3. YIN. This class was intentionally set in the evening after our big workout to release accumulated tension in the body. The purpose was to focus on remaining present in the midst of stillness. Because I brought the yoga props from the OMOLOGY studio (bolsters, blankets, blocks), this class was relatively easy to plan and not unlike anything I would teach in the studio. As I do with most of my YIN Yoga classes, I incorporated the Meridian (energy) Channels of Traditional Chinese Medicine. The postures of this class focused on stimulating the Spleen and the Stomach Meridian Channels both of which are energetically responsible for our mental and physical health as well as our ability to release anxiety/stress and live mindfully. As an extra special treat we finished up with a Yoga Nidra (yogic sleep) meditation that incorporated a childhood visualisation of carefree, in-the-moment, playfulness. This is a concept which I would tie into our final class the following day.

  4. FLOW 2. The purpose of this class was to incorporate all of the weekend's learnings into one moment of movement. Full disclosure, I did not plan the second FLOW class until after I had taught the first one on Friday night. Normally this would give me insane anxiety because, as an instructor, I believe deeply in being prepared for each and every Yoga class that I conduct, but, I really wanted to see how the students responded to the first class and how they navigated those movements before planning a subsequent class. Once I saw that FLOW 1 went smoothly, I then created a new sequence by borrowing some of the movements from the first FLOW and adding on a couple of new poses so that the class still felt fresh and (most importantly) fun! The final day's yoga flow sequencing style was a "peak flow" which essentially works through one round of movements and then the second time around dials the sequence up slightly with more challenging options. These are great because, again, it's a "pick your own adventure" kind of thing. Students who want an extra challenge will take it, and those who don't, won't. Most of all, in a "peak flow" all of the pieces of the sequence feel equally important, as opposed to alternative methods of sequencing like "peak pose" sequencing where everything is designed to lead up to one big pose at the end of class. This can feel a little defeating or disappointing for students who struggle with the final posture and I really wanted everyone to leave the mat (and the weekend) feeling good about what they had accomplished and experienced. The roll from bridge to side bow, to bow, to side bow and back, was a critical element of this class, finishing the weekend with a movement that never fails to bring about a sense of playfulness and laughter which is excellent for bringing us into the present moment but also just really good for the soul.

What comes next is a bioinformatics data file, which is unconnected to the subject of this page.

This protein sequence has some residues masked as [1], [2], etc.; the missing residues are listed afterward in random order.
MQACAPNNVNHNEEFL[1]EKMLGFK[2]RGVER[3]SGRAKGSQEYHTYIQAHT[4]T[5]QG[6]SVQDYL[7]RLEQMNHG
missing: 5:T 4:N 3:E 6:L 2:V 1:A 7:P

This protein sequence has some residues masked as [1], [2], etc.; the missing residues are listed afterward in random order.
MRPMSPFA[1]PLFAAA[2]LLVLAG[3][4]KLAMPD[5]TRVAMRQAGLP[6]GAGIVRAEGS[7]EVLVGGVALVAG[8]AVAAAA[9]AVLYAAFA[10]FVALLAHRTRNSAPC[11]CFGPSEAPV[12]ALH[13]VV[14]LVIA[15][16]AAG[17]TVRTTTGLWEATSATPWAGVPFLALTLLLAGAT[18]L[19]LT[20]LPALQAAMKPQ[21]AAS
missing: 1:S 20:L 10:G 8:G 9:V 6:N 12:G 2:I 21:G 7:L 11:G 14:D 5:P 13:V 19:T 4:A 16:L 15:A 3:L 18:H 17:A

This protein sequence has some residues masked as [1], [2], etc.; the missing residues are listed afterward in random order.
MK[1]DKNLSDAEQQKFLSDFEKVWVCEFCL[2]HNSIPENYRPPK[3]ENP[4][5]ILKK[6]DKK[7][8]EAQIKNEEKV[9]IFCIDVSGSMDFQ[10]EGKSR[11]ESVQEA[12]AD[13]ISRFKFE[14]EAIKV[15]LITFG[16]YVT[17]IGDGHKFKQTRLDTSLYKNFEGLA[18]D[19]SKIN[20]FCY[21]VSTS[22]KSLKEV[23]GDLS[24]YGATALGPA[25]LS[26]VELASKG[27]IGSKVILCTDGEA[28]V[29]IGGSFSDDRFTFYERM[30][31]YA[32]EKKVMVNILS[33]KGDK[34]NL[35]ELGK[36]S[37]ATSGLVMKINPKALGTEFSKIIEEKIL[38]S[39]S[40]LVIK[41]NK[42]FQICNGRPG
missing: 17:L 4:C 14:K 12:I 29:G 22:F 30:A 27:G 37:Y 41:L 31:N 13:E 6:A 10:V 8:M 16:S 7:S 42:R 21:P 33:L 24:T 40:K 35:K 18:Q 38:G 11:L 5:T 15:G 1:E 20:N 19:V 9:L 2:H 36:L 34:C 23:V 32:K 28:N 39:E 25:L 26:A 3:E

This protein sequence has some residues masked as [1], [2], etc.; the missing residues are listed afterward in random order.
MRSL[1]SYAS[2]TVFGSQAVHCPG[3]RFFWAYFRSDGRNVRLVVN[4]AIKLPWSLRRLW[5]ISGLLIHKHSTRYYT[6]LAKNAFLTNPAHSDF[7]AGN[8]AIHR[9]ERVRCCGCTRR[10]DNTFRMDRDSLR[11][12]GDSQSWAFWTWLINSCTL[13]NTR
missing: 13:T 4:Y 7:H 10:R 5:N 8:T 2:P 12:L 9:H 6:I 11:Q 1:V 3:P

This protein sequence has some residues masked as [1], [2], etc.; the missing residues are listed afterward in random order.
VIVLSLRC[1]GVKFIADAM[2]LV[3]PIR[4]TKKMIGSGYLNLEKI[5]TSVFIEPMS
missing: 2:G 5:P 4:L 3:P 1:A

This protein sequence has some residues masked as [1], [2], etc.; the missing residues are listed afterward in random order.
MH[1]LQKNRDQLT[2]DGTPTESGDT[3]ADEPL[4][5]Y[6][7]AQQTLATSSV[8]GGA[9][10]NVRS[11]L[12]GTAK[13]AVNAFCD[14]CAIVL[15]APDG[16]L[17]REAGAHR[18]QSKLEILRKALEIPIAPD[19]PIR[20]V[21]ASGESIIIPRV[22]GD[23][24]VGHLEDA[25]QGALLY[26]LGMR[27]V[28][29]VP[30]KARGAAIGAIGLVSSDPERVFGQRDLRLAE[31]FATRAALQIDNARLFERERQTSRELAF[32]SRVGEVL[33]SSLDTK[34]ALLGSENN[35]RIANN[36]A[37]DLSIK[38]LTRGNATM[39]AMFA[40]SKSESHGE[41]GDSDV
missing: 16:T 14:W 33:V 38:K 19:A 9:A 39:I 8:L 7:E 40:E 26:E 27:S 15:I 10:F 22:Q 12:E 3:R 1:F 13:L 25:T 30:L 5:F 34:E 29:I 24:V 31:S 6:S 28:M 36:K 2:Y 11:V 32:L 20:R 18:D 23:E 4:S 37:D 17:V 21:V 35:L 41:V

Photo by Melissa Toh.

The four classes all contained two "common threads" that tied them to one another making them feel like pieces of a whole experience rather than just random, one-off classes. The first common thread was, of course, the retreat theme: "immersing in presence". I could talk forever about the impact of theme on movement (another time in another post) but suffice it to say that the theme is the glue that holds the entire class (or classes in this case) together and that gives the movement feeling and purpose. Throughout each class we returned back to our theme and personalised intentions as a little reminder as to why we were on the mat.

The second thread was found in the movements. All of the classes used the same (or similar) movements. This allowed me to cue minimally and also allowed the participants to find their own sense of flow. To demonstrate the common links, I've shared both of the FLOW sequences that I taught this weekend so that you can see roughly how they complimented one another (reminder that FLOW 1 is shorter because the transitions between postures were done several times in interval repetitions).




This weekend was literally food for the soul. I am so happy that we finally got to do it and I really cannot wait for our next adventure. If you're thinking of planning a Yoga retreat or you're going to be teaching at one, or you're considering joining our next excursion, I hope this was insightful.

I love you all. Until the next adventure.



Photo by Melissa Toh.